- The fake North Korean soldiers were told by our ad agency directors to march inside the ESPN Zone, one of the major sports bars located in Los Angeles. I had no idea what the point of this was until I looked up at the flat screens and noticed that a World Cup game was taking place with Brazil playing against North Korea. Immediately, I had this feeling of immense discomfort and second-guessing whether or not this was worth it. I felt a lot of uneasy eyes resting on us and as we went around in circles in the bar, we were eventually kicked out by the manager. When I overheard the conversation between the manager and the ad agency directors, I heard the word “disrespectful” come out. Damn. What WERE we doing in there anyways with out fake army that weren’t even composed of Koreans in the first place? I would’ve been petrified to think if we had to be there for the whole game.
- The most troubling thing that was on my mind was the game itself. The feeling grew more and more intense as I saw the trailers and posters for Homefront and how it will make the Red Dawn remake look tame in comparison. Whereas in the enemy is the Chinese government, the villain in the video game is not really North Korea but the entire continent of Asia itself. Apparently in this game, North Korea is able to reunify all of Korea under its banner and then from there, take over the rest of Asia. After that, it begins its initiative to invade and take over America. It is incredibly far-fetched and just reeks of the American mindset that the “foreign yellow devils” are out to get them. This troubling game is currently set to be released sometime in Spring 2011. As I absorb this information, I had to ask myself: “Hoooooooooooooooly crap, what the hell did I just get myself associated with?”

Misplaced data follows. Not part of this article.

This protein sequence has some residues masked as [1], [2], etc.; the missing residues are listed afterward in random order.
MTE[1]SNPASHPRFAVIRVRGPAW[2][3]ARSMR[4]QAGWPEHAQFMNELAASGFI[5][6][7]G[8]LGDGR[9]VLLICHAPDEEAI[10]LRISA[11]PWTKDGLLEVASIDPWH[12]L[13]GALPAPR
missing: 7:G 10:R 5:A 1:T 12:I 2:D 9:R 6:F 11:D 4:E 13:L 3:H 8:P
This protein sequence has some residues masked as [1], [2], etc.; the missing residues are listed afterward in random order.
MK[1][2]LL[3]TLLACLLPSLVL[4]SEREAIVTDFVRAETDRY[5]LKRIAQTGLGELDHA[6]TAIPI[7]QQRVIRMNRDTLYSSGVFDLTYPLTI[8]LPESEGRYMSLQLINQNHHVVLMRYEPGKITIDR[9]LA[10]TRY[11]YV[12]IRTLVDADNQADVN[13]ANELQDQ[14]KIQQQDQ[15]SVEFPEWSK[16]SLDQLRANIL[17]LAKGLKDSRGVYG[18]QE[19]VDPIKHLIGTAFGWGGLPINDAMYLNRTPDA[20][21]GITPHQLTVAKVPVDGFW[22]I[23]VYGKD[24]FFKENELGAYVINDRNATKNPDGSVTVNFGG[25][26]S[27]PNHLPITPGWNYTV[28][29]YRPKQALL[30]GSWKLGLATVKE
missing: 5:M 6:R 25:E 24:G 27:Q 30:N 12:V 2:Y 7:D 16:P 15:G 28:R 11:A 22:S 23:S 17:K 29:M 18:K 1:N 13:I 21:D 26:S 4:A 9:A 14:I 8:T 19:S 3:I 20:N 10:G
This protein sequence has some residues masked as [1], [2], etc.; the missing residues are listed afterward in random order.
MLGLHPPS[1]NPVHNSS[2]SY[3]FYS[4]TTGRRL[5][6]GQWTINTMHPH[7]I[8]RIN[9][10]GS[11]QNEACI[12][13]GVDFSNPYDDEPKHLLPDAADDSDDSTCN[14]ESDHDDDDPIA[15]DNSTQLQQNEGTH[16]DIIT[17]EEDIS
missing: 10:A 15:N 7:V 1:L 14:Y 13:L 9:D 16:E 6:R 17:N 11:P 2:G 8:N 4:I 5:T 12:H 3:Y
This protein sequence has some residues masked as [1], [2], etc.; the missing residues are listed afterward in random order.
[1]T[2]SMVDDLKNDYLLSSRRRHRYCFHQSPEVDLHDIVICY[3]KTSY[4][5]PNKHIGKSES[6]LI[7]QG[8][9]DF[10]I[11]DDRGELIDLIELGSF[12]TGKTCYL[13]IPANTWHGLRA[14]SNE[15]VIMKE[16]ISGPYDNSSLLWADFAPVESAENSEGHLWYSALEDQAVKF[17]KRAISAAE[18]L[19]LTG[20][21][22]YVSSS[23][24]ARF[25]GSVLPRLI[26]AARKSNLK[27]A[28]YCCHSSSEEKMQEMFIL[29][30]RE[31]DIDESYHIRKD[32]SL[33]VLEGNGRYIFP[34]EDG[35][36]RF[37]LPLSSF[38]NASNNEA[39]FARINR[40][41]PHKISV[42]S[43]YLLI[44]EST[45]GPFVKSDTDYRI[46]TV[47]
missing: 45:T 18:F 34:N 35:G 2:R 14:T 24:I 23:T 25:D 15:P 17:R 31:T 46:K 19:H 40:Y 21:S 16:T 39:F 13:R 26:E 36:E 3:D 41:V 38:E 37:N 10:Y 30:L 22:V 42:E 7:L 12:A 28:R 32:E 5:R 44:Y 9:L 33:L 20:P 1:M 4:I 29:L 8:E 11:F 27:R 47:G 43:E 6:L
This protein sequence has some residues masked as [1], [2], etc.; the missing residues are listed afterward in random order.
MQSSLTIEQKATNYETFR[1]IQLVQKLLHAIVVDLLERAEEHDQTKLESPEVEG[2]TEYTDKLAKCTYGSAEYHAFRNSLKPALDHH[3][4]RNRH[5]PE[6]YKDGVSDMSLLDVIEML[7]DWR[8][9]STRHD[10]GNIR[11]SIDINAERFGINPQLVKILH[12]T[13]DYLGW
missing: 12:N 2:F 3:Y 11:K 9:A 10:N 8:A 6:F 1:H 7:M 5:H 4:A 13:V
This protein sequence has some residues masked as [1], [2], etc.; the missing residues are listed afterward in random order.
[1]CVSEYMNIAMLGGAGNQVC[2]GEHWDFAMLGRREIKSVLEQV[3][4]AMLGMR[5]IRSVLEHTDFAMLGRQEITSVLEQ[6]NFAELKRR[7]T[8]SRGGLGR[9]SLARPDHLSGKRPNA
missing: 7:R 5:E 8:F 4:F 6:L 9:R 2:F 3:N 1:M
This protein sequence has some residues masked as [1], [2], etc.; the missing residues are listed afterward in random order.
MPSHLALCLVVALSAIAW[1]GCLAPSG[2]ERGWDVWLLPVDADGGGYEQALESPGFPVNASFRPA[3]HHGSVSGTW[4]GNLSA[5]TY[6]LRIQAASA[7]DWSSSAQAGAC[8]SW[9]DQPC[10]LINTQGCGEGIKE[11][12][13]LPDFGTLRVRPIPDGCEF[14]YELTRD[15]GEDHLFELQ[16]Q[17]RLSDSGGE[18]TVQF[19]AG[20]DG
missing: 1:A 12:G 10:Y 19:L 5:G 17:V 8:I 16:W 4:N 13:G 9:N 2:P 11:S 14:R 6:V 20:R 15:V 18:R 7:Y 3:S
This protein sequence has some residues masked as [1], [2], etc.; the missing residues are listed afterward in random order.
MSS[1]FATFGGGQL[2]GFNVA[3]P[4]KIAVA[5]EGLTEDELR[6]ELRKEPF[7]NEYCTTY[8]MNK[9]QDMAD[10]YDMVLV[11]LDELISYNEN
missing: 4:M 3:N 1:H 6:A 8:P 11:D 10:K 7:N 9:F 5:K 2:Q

Would I still have taken the role if I did my homework and researched what the game was really about? Probably. But like a similar situation with a Hollywood movie where I was cast as an Asian stereotype, it’s but a stepping step to where I really want to be. Although the North Korean soldier was a thankless gig, I managed to squeeze some fun out of it into the character, even if nobody was paying attention. As we marched around inside the convention, I heard the Lady Gaga song “Bad Romance” playing in of one of the venues. While nobody was paying attention, I started moving my head and steps to the rhythm of the song and sang the song softly to myself as I marched. It was my one brief moment from not going insanely bored and uncomfortable with the role that I took just to make some money.
There really is no morale of the story here: working as an actor and trying to make ends meet, I’m seeing a perspective of things I used to be incredibly judgmental towards. I’m in the gutters of what it is like to be an up and coming Asian actor and thus I can’t be so picky and choose the high moral grounds of rejecting every single stereotypical role. At the same time, I set the lines of what I choose to accept and choose to reject. From those that I choose to accept that goes against what my communist activism speaks out against, I choose to report about it and take responsibility for it. Will I probably take roles like this in the future? Maybe. But will I do my utmost best to make it my own, learn something from it, and then talk about it to the world? You better believe it.